1) What is an Overnight Sleep Study?

This is a diagnostic test that records measurements used to identify sleep stages and classify sleep disorders. Tiny sensors are connected to the patientís head, face, chest and legs in order to monitor various brain and body activity, including brain waves, eye movements, heart rate, respiration and muscle movements. The test is neither intrusive, painful, nor uncomfortable and is
entirely safe.

2) Can I Fall Asleep With Those Wires on Me?

Every effort is taken to make the study as comfortable as possible for the patient. The patient can change positions and the sensors can be easily disconnected in the event the patient needs to get up and use the restroom facilities during the night.

3) What Happens During My Study?

While the patient sleeps, our highly trained technicians are carefully monitoring and recording the various critical body functions throughout the duration of the study. Whenever necessary, arrangements can be made for administering of a Continuous Positive Airway Pressure (CPAP) test where a small mask is placed around the nose in order to hold the throat open which prevents snoring and apnea events.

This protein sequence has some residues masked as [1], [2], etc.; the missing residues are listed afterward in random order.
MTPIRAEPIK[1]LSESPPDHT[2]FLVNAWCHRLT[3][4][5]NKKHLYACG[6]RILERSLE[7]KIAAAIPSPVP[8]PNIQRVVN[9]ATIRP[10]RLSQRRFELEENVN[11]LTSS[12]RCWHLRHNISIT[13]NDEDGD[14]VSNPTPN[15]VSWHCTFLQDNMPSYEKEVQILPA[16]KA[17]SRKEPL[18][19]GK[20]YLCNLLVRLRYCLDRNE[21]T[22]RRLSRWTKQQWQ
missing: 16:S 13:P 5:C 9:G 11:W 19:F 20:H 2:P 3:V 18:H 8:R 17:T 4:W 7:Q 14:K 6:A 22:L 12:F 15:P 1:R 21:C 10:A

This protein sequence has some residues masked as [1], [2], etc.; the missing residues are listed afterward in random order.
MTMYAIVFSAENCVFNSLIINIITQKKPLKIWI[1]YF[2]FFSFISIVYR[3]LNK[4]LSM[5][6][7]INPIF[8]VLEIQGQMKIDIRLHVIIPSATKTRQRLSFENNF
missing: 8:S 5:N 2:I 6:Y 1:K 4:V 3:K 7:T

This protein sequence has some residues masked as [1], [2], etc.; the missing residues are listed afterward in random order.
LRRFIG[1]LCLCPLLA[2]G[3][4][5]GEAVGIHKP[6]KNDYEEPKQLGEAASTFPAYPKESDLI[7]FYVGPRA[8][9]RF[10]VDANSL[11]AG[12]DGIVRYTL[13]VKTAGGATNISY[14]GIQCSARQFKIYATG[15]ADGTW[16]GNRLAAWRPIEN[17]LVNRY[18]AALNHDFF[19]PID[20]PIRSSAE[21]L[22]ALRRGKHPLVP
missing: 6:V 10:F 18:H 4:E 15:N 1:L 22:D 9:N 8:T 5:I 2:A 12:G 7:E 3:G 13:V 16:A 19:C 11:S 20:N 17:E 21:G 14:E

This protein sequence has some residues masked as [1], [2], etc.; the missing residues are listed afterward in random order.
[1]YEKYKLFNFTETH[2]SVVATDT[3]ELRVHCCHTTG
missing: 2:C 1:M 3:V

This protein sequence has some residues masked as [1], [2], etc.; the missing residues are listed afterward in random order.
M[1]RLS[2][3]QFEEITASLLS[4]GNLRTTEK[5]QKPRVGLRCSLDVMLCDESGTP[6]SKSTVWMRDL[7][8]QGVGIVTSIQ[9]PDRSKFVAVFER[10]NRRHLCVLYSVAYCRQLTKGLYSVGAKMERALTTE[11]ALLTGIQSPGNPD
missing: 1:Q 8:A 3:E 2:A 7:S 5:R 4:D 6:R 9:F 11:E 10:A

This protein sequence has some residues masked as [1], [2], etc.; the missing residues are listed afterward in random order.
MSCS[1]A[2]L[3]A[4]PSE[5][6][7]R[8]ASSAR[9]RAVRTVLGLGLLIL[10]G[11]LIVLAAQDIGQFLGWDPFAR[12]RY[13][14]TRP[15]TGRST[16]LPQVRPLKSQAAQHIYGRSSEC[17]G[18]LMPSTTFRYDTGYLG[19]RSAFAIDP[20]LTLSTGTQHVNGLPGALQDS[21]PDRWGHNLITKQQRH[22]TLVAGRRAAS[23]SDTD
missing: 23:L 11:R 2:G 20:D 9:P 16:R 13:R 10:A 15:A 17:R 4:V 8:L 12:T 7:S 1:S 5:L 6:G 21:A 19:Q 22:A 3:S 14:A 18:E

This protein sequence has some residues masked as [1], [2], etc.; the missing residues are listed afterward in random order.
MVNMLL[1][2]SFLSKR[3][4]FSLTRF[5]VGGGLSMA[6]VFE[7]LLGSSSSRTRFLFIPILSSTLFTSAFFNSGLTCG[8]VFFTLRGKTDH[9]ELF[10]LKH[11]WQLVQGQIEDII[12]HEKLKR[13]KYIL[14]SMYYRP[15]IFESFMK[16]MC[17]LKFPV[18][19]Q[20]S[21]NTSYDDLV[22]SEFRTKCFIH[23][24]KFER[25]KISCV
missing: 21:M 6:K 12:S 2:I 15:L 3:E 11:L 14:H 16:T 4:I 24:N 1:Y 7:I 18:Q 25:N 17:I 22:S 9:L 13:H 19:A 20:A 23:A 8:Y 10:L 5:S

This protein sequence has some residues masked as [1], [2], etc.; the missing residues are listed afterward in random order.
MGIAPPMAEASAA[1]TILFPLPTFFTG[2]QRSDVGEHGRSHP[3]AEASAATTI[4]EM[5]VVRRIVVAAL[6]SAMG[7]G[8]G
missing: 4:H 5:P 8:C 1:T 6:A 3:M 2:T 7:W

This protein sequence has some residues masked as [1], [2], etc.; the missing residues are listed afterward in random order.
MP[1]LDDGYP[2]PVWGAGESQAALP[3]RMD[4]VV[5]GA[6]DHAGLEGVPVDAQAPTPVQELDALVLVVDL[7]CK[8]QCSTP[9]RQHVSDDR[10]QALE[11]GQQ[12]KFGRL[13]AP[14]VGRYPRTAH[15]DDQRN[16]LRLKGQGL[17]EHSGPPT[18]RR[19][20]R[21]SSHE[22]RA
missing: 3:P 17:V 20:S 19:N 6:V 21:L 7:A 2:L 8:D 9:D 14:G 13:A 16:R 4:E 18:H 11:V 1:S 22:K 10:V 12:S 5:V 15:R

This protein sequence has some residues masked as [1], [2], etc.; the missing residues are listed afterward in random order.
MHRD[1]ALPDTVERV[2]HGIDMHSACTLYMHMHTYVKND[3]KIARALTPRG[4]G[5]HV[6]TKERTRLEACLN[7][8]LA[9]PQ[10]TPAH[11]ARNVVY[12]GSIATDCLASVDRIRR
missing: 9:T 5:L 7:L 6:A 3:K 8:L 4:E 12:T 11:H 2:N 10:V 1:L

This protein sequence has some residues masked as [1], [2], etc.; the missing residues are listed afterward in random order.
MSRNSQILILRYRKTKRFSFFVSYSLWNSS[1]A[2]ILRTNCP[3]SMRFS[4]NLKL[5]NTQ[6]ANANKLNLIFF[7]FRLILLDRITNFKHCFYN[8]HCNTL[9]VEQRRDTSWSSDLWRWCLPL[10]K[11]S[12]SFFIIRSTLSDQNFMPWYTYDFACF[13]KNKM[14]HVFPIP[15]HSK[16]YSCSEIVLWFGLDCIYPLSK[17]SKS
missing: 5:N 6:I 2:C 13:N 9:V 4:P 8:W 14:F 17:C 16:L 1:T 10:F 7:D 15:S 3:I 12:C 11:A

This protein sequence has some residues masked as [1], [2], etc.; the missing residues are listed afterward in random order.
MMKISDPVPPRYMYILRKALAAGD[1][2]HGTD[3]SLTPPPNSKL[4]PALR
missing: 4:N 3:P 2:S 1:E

4) Should I Take My Regular Medication The Night of My Study?

Yes. Patients should consult with their physicians prior to discontinuing any prescription medication. However, it is critical that prior to taking part in this study, the patient disclose in the patient questionnaire all prescription medications that he/she has been taking.

5) Is there Any Particular Routine That I Should Follow On The Day of My Study?

The patientís hair should be completely dry and free of oils or sprays. The patient should avoid taking any naps or consuming caffeine and alcoholic beverages at least 12 hours prior to the study.

6) What Happens After My Study?

Following the patientís study, the results are collected and immediately forwarded to Dr. Shadi (Medical Director) for interpretation. Dr. Shadi then forwards his findings to the patientís personal physician or will personally perform follow up for his patients. Typically, the entire process takes 1-2 weeks.



  1. Restrict intake of caffeine (i.e. coffee, tea, soft drinks, chocolate) and nicotine (i.e. cigarettes and tobacco).

  2. Do not use alcohol as a sleep aid. While it may help you fall asleep, it will severely compromise the quality of your sleep.

  3. Maintain a regular exercise routine, but complete your routine at least three hours prior to bedtime.

  4. Utilize your bed exclusively for sleep. Avoid using your bed to do work.

  5. If you are an insomniac, avoid napping during daytime hours.

  6. Create a consistent enjoyable bedtime routine (such as stretching, massage, bathing).